Most modern POS platforms come with an array of out-of-the-box reports, which is an excellent place for you to start with your retail analytics. These metrics are usually calculated in real time as transactions occur at your store. Reports, charts, comparisons, trends, and insights are available 24×7 at the click of a button. It is, however, easy to get lost in this plethora of data and lose sight of the very objective of analytics – optimization, and improvement. Questions that naturally arise are – should you focus on all the metrics or just a select few? In the case of the latter, how do you go about selecting the right parameters? Or should you follow the industry best practices or focus on the metrics that the competition tracks?

The answer is closer to you than you think – your store operations. Your retail and category strategy should dictate which metrics to focus on. You may take cues from best practices in your industry, but your business objectives and goals will help you lock down the parameters for your store. And as to the number of metrics to track, experts say that retailers should start with 5 – 7 metrics, and include more as the business grows and goals change.

To help you maneuver through this terra incognita – unchartered territory – we have come up with a blog series, dedicated to retail analytics. In the first part of the series, we bring to you four metrics that are worth monitoring for any retail business.

A. Sales per sq. foot

Sales per sq. foot is an indication of the health of your retail store. It is calculated by dividing total in-store revenue over a month or a year into square feet of retail selling space.

Sales per sq. foot = total revenue/total selling space in sq. feet.

This formula excludes the non-selling space of the store, such as employee lounges, bathrooms, inventory, etc.
It is a good idea to set goals for this metric at the earliest. However, it may prove difficult to benchmark this metric for your specific industry. Referencing publications from research bodies, data from trade association bodies and journals, and annual reports of your competitors will help you get an idea of what benchmarks you can look at.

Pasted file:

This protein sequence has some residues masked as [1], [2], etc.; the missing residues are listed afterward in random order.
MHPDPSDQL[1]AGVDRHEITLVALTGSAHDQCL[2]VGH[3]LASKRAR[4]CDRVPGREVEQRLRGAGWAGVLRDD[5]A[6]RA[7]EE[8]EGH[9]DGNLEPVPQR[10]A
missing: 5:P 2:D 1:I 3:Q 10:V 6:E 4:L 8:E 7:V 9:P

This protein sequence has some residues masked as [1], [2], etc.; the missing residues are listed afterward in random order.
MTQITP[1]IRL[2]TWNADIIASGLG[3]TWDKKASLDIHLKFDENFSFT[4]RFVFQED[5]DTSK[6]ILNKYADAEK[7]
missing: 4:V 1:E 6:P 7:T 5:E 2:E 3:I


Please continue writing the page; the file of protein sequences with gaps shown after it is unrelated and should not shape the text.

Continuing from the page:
Now that you have an idea of where you want to be in terms of your sales per sq. foot, you can work towards improving the metric to achieve your goal. Since your store layout directly impacts sales per sq. foot, focus on optimizing your selling space and visual merchandising first. A quick look at other metrics such as foot traffic and conversion rate will give you insights on how and where to place your products for maximum exposure. Take a look at product sales to identify products that are not selling and replace them with other products or categories in your shop floor. You can also experiment with pricing and promotional strategies to move the needle in sales per sq. foot.


B. Average Purchase Value

Average purchase value is a measure of the average shopper spend at your store. It is a pretty straightforward metric to calculate, and most POS machines give you this metric automatically when you close for the day. The formula for this metric is:

Total revenue/number of transactions, within a specific period.